Walter Froebrich Obituary, Death – Walter Froebrich of Toronto, Ontario has sadly and unexpectedly passed away. Walter was a superfan of Toronto metal music. He Worked at Mangryinc Promotions. Walter Froebrich tried to get help for two weeks while in pain. The Torontonian is said to have visited St. Joseph’s Health Centre, a hospital in the city’s west end, three times in the ten days leading up to his death. “The hospital dropped the ball with him,” Froebrich’s longtime friend John Romanelli said. “They could have done more or stepped up and thoroughly investigated his issues, but they chose to send him home.”
Romanelli had last seen Froebrich three weeks before his death. He noticed Froebrich had lost a lot of weight and was in a lot of pain in his stomach. Froebrich, 45, was admitted to the hospital a few days later with severe abdominal pains. His friends claim he was denied admission and that doctors and staff refused to look into his symptoms further; they claim he was simply given antibiotics and sent home. However, the pain persisted. A few days later, Froebrich was back in the hospital, this time in even more pain. His friends claim he was given antibiotics during that trip. Then, for the third and final time, it happened. Friends discovered Froebrich dead inside his apartment this time. “We’re devastated because he slipped through the cracks.” “He couldn’t advocate for himself, so he was sent home to die,” Romanelli explained.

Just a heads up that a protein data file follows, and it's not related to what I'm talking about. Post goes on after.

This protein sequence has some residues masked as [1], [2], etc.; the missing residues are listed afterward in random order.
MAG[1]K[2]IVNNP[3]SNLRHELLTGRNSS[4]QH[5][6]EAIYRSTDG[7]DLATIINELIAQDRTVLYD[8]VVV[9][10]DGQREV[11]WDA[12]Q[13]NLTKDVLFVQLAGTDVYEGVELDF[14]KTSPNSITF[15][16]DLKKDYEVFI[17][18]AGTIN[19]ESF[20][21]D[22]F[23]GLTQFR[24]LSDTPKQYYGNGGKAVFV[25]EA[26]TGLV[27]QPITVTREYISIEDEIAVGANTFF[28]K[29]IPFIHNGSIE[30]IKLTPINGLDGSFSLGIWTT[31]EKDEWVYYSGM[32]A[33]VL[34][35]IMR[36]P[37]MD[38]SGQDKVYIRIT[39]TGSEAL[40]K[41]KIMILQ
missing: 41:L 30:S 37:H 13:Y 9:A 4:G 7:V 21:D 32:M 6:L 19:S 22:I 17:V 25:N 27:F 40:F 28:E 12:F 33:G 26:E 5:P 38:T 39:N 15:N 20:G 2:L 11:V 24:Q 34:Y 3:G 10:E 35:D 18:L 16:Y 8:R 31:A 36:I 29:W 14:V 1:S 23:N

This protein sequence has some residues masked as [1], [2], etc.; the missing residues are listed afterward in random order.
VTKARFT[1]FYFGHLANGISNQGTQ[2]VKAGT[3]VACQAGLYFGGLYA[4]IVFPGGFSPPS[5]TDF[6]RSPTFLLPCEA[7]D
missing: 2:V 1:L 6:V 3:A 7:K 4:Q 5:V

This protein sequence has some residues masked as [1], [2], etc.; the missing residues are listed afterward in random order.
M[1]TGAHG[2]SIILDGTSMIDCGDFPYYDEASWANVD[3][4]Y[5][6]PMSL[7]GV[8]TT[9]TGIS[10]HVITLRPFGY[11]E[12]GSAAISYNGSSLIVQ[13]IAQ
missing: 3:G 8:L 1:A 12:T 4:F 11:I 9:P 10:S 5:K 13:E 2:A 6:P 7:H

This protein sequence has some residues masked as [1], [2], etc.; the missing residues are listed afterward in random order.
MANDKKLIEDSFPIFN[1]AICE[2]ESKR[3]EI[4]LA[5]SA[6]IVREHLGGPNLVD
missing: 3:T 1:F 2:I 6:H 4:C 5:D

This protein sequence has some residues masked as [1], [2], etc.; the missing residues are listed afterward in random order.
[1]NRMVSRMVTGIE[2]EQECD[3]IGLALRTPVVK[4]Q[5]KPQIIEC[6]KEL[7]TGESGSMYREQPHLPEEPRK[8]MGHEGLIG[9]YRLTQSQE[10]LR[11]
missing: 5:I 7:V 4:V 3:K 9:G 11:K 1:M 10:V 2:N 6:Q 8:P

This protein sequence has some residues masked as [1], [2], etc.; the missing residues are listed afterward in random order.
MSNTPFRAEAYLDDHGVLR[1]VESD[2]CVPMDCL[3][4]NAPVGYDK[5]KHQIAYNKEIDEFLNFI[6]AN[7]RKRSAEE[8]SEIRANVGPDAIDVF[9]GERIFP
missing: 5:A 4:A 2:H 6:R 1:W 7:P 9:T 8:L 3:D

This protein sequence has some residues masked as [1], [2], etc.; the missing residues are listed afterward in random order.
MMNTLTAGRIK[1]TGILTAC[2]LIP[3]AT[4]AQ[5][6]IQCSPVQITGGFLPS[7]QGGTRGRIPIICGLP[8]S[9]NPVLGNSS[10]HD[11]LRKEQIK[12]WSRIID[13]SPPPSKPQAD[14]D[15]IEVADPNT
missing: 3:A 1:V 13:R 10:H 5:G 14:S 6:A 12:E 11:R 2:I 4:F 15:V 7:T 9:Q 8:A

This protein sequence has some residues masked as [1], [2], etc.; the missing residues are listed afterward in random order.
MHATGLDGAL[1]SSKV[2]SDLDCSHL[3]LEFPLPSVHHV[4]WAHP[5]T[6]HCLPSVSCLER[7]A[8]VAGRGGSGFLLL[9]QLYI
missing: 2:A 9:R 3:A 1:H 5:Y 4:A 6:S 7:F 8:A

According to Romanelli, the head-banging metalhead’s calm demeanor could have been used to deny him services. He noticed Froebrich was a man of few words, so instead of fighting to have his alleged internal tears examined, he went home. “He was in excruciating pain, and they just sent him home,” explained Romanelli. “I believe one of the reasons he fell through the cracks was his inability to advocate for himself.” When contacted by Global News, Unity Health Toronto, which operates St. Joseph’s Health Centre, the hospital stated that individual cases are not discussed. “While we are unable to publicly share or discuss patient information,” a spokesperson for Unity Health Toronto wrote in an email.
On Saturday afternoon, metal music blared outside St. Joseph’s, with Froebrich supporters holding placards that read, among other things, ‘Justice for Walter’ and ‘Sent Home to Die.’ Because their friend was poor and soft-spoken, the crowd was clearly upset that the health-care system had let them down. “Losing a friend to something that could have been avoided is a crushing blow.” He simply didn’t want to irritate anyone. Froebrich’s high school friend Philip Villeneff described him as “the nicest guy I’ve ever met.” People come and go in the metal community, but Froebrich was a constant and, according to the dozens of people who attended the rally, a sign that a good night was on the way.
While Froebrich’s friends are vocal about his problems, they believe it is not a one-off occurrence. Since publicly discussing Froebrich’s death, Romanelli has received dozens of messages from people who claim to have been denied service or had loved ones turned away only to die later. “This is about the entire health-care system, not just Walter.” “Walter is just one of the patients who passed away here,” Romanelli said. Friends of Froebrich have organized a benefit concert in his honor at the Rockpile on January 6, 2023.